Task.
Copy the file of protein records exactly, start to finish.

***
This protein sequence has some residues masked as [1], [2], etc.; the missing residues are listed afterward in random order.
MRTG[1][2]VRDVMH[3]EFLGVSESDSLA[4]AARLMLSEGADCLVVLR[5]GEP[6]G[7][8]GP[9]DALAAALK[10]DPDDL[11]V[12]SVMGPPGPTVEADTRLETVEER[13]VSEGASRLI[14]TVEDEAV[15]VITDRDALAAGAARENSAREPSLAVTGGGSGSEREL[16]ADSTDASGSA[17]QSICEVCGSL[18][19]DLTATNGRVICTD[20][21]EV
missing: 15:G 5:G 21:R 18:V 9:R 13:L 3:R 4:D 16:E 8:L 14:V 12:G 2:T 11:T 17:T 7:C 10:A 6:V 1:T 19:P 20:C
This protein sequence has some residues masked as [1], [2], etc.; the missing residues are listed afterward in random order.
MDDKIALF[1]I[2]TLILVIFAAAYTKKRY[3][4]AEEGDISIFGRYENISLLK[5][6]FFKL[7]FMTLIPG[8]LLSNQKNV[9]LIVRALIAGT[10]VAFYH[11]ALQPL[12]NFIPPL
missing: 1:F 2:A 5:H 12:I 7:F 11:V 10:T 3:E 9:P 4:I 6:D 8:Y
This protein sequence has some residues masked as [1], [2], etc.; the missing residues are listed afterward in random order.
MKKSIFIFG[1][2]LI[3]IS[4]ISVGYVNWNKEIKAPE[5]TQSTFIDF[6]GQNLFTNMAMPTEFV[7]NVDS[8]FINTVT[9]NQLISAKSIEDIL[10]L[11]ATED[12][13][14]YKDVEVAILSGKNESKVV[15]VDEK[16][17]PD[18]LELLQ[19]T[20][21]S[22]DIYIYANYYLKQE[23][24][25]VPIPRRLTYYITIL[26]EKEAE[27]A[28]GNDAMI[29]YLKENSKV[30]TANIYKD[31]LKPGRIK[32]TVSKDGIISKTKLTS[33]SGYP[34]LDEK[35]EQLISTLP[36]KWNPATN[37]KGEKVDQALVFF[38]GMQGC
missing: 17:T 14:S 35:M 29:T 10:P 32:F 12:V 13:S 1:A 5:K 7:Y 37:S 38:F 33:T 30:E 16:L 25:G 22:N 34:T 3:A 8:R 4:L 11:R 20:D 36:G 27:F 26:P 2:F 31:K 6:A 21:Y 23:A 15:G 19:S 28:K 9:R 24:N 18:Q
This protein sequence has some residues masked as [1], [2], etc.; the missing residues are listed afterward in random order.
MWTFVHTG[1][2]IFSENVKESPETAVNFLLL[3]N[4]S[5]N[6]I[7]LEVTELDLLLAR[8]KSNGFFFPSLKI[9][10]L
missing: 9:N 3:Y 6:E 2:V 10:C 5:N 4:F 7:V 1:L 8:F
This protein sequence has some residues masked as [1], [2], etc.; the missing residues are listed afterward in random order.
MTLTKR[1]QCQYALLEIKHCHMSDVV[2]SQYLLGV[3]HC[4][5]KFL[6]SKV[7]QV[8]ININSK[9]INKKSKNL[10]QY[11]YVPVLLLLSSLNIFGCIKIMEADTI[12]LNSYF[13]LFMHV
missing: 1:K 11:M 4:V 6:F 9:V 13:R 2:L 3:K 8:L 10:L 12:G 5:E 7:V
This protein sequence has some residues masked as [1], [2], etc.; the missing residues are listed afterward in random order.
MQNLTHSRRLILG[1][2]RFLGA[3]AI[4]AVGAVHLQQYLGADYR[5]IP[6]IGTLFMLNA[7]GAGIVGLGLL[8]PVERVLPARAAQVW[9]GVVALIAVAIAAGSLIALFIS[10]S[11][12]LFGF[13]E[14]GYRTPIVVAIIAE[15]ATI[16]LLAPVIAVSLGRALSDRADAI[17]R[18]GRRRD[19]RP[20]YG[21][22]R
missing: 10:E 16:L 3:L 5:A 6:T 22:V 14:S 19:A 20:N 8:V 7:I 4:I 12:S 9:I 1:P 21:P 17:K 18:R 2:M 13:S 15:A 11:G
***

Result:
This protein sequence has some residues masked as [1], [2], etc.; the missing residues are listed afterward in random order.
MRTG[1][2]VRDVMH[3]EFLGVSESDSLA[4]AARLMLSEGADCLVVLR[5]GEP[6]G[7][8]GP[9]DALAAALK[10]DPDDL[11]V[12]SVMGPPGPTVEADTRLETVEER[13]VSEGASRLI[14]TVEDEAV[15]VITDRDALAAGAARENSAREPSLAVTGGGSGSEREL[16]ADSTDASGSA[17]QSICEVCGSL[18][19]DLTATNGRVICTD[20][21]EV
missing: 15:G 5:G 21:R 18:V 9:R 13:L 3:R 4:D 16:E 8:L 14:V 12:G 2:T 11:T 17:T 7:C 10:A 6:V 1:T 19:P 20:C
This protein sequence has some residues masked as [1], [2], etc.; the missing residues are listed afterward in random order.
MDDKIALF[1]I[2]TLILVIFAAAYTKKRY[3][4]AEEGDISIFGRYENISLLK[5][6]FFKL[7]FMTLIPG[8]LLSNQKNV[9]LIVRALIAGT[10]VAFYH[11]ALQPL[12]NFIPPL
missing: 1:F 2:A 5:H 12:I 7:F 11:V 10:T 3:E 9:P 4:I 6:D 8:Y
This protein sequence has some residues masked as [1], [2], etc.; the missing residues are listed afterward in random order.
MKKSIFIFG[1][2]LI[3]IS[4]ISVGYVNWNKEIKAPE[5]TQSTFIDF[6]GQNLFTNMAMPTEFV[7]NVDS[8]FINTVT[9]NQLISAKSIEDIL[10]L[11]ATED[12][13][14]YKDVEVAILSGKNESKVV[15]VDEK[16][17]PD[18]LELLQ[19]T[20][21]S[22]DIYIYANYYLKQE[23][24][25]VPIPRRLTYYITIL[26]EKEAE[27]A[28]GNDAMI[29]YLKENSKV[30]TANIYKD[31]LKPGRIK[32]TVSKDGIISKTKLTS[33]SGYP[34]LDEK[35]EQLISTLP[36]KWNPATN[37]KGEKVDQALVFF[38]GMQGC
missing: 17:T 14:S 35:M 29:T 10:P 32:F 12:V 13:S 1:A 5:K 7:Y 37:S 38:F 33:T 30:E 16:L 25:G 22:N 34:T 3:A 8:R 4:L 11:R 20:D 36:G 27:F 26:P 2:F 31:K 6:A 21:Y 23:A 15:G 19:S 28:K 9:R 24:N 18:Q
This protein sequence has some residues masked as [1], [2], etc.; the missing residues are listed afterward in random order.
MWTFVHTG[1][2]IFSENVKESPETAVNFLLL[3]N[4]S[5]N[6]I[7]LEVTELDLLLAR[8]KSNGFFFPSLKI[9][10]L
missing: 9:N 3:Y 6:E 2:V 10:C 5:N 4:F 7:V 1:L 8:F
This protein sequence has some residues masked as [1], [2], etc.; the missing residues are listed afterward in random order.
MTLTKR[1]QCQYALLEIKHCHMSDVV[2]SQYLLGV[3]HC[4][5]KFL[6]SKV[7]QV[8]ININSK[9]INKKSKNL[10]QY[11]YVPVLLLLSSLNIFGCIKIMEADTI[12]LNSYF[13]LFMHV
missing: 1:K 11:M 4:V 6:F 9:V 13:R 2:L 3:K 8:L 10:L 12:G 5:E 7:V
This protein sequence has some residues masked as [1], [2], etc.; the missing residues are listed afterward in random order.
MQNLTHSRRLILG[1][2]RFLGA[3]AI[4]AVGAVHLQQYLGADYR[5]IP[6]IGTLFMLNA[7]GAGIVGLGLL[8]PVERVLPARAAQVW[9]GVVALIAVAIAAGSLIALFIS[10]S[11][12]LFGF[13]E[14]GYRTPIVVAIIAE[15]ATI[16]LLAPVIAVSLGRALSDRADAI[17]R[18]GRRRD[19]RP[20]YG[21][22]R
missing: 10:E 16:L 3:L 5:A 6:T 22:V 14:S 19:A 20:N 8:V 7:I 4:I 12:S 9:I 1:P 21:P 17:K 18:R 2:M 13:S 15:A 11:G